For some, a bout of COVID-19 can mean going from walking and talking to requiring life support to breathe in a matter of days. For others, it may mean some annoying sniffles — or no symptoms at all. While it is impossible to predict any individual’s course, there are clear patterns. Older people and those with preexisting chronic conditions like diabetes, asthma, or hypertension suffer shockingly high rates of mortality. Indeed, 40% of those who have died of COVID-19 in the United States have been residents of long-term care facilities.
The same is true for societies. For some, like New Zealand, it has meant instituting a round of preventive measures to fully contain transmission with intermittent lockdowns when outbreaks are observed. For others, like the United States, it has meant hundreds of thousands of deaths and economic instability on a scale that has not been seen since the Great Recession. Again, there is a pattern: Societies with the worst preexisting conditions have suffered the most.
Few have suffered worse than the United States. We account for over 400,000 of the world’s two million deaths — one in five deaths globally, despite being only 4% of the world’s population. That means that Americans have been 20 times more likely to die of COVID-19 than the global average.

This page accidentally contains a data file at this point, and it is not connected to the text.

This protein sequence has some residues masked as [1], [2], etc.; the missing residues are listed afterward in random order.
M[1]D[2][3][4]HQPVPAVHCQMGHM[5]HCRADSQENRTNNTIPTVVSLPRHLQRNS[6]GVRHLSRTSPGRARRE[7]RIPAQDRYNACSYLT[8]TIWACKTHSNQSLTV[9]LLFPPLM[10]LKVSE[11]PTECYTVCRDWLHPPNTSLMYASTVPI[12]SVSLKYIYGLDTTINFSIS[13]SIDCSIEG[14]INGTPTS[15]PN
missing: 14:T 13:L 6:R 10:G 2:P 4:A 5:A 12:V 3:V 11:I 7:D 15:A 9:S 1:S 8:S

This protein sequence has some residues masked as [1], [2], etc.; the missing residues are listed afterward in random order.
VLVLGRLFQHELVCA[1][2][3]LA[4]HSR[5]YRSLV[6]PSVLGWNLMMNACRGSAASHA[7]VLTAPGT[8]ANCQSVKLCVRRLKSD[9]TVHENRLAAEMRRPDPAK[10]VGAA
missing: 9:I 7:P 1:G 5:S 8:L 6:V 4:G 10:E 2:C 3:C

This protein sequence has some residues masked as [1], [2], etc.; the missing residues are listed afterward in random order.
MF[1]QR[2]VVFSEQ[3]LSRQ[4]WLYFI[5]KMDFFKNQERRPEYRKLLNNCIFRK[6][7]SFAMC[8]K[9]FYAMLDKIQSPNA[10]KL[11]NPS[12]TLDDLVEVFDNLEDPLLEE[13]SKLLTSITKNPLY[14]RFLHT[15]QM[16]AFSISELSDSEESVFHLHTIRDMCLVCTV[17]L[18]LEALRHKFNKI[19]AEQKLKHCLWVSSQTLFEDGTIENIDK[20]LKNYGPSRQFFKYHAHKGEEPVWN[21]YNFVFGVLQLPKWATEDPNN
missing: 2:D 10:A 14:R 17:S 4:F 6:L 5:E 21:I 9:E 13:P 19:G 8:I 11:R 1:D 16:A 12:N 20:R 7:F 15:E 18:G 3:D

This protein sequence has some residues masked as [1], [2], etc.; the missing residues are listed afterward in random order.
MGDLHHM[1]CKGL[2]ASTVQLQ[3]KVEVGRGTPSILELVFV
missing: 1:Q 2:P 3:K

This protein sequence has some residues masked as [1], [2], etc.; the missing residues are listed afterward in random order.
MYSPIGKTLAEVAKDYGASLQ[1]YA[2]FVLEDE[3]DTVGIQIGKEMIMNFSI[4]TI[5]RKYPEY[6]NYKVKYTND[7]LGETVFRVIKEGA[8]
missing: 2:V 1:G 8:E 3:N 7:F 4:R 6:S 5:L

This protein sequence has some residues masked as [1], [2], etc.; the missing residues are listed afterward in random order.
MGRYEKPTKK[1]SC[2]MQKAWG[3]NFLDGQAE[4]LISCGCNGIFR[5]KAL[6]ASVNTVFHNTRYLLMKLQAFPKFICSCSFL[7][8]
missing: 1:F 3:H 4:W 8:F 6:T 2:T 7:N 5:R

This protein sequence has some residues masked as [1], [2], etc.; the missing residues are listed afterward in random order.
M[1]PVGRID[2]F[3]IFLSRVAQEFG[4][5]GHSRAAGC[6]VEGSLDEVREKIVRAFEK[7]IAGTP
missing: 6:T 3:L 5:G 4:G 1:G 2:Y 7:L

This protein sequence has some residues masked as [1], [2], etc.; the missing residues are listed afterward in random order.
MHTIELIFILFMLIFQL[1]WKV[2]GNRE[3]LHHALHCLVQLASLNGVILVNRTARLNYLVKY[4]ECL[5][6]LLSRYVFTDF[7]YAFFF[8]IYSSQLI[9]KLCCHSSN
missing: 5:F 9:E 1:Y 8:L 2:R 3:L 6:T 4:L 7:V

There are two societal preexisting conditions that have been particularly devastating. First, we suffer a profound social insecurity that has threatened American lives and livelihoods well before most of us had ever heard of the word “coronavirus.” The second is that Big Tech has corrupted our social discourse, leaving it to be instrumentalized by a political demagogue to destroy public trust in our institutions. Alone, each of these chronic preexisting conditions has been slowly sickening our country. But together, in the context of this pandemic, they have put the United States on life support.
Consider first the systematic, crippling insecurity that too many Americans suffer for lack of basic resources. The pandemic has accentuated this insecurity. Two in five Americans do not have $400 in their bank account to cover emergency expenses. Fourteen million Americans are facing eviction, collectively holding upwards of $25 billion in back debt on their rentals. By September of last year, one in five student loan borrowers was in default.
But nothing is more emblematic of American insecurity than America’s health care system. Top-heavy and corporatized, our health care system seemed destined to buckle under the pressure of a pandemic, leaving millions of Americans without health care access while frontline health care workers struggled for even the most basic personal protective equipment.
Americans spend 18% of every dollar that moves through the economy in gross domestic product on health care — nearly double what other high-income countries spend. Yet we have the unique circumstance of being the only country in the world where one in 10 of our residents is uninsured. Far more yet are underinsured — meaning they have insurance but still face considerable out-of-pocket costs should they fall ill. The average insured family’s deductible — the paywall that stands in the way of accessing the insurance dollars one has already paid in premiums if one should get sick — is over $3,500. This is part of the reason why medical debts account for nearly two-thirds of personal bankruptcies in America. And as the pandemic led to massive job losses in April, an additional 5.4 million Americans lost their insurance, too.